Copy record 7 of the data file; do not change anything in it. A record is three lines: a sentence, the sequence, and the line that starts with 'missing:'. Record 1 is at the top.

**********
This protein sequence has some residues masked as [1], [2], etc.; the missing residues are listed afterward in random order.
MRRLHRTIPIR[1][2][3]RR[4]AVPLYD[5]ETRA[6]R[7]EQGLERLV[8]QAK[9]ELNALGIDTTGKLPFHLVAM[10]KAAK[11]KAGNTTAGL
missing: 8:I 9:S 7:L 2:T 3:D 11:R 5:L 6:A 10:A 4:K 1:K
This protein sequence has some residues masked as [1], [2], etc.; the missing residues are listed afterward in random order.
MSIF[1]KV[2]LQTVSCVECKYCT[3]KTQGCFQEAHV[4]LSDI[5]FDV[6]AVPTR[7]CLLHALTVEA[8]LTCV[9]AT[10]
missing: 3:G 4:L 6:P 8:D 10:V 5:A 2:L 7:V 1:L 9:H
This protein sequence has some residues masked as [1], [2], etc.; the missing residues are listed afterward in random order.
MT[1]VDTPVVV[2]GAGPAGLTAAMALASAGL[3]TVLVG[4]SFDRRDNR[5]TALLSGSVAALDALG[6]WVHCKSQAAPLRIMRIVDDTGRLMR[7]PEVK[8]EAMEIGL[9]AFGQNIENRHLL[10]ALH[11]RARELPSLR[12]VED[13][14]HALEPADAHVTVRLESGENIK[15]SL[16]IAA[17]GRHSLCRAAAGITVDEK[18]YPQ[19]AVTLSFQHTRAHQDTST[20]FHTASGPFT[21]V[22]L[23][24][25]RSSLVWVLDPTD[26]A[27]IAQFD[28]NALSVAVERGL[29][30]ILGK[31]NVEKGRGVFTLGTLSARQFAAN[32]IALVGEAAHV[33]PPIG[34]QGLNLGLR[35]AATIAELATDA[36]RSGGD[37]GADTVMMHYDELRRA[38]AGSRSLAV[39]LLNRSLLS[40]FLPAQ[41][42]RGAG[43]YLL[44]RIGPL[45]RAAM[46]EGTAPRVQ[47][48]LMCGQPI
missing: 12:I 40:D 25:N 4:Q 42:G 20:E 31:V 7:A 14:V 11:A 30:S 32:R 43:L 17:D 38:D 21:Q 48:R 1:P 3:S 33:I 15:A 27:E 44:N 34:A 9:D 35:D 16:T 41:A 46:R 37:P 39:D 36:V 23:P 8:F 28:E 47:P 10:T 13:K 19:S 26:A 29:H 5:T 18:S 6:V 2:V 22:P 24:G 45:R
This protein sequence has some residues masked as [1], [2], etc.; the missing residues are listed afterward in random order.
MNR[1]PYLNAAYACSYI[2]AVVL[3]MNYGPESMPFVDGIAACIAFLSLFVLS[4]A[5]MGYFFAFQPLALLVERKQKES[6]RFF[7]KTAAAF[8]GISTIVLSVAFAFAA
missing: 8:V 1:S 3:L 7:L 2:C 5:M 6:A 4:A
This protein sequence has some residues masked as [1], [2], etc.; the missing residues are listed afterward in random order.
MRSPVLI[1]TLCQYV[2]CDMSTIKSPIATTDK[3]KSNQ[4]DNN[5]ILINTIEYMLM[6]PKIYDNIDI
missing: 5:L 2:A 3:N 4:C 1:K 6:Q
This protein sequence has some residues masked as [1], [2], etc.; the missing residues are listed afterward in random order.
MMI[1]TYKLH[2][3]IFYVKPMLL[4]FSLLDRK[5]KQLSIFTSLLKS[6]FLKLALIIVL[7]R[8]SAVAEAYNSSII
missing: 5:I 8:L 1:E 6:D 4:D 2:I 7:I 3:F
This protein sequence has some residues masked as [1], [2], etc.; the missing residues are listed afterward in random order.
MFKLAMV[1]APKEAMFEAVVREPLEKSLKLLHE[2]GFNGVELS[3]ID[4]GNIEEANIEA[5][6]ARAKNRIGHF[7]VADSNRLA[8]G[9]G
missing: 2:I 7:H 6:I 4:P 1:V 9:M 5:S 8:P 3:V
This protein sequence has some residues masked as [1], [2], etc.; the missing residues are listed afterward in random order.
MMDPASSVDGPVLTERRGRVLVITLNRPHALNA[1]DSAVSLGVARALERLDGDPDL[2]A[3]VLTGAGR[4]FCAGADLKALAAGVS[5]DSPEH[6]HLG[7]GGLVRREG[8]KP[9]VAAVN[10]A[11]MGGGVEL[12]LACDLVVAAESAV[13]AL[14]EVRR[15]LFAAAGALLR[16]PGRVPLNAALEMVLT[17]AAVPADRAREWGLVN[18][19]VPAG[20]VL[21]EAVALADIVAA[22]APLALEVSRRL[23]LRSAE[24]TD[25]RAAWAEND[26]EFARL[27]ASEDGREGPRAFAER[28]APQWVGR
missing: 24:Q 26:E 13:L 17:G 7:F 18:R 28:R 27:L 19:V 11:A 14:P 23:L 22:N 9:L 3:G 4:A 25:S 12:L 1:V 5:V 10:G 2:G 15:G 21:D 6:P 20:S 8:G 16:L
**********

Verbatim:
This protein sequence has some residues masked as [1], [2], etc.; the missing residues are listed afterward in random order.
MFKLAMV[1]APKEAMFEAVVREPLEKSLKLLHE[2]GFNGVELS[3]ID[4]GNIEEANIEA[5][6]ARAKNRIGHF[7]VADSNRLA[8]G[9]G
missing: 2:I 7:H 6:I 4:P 1:V 9:M 5:S 8:P 3:V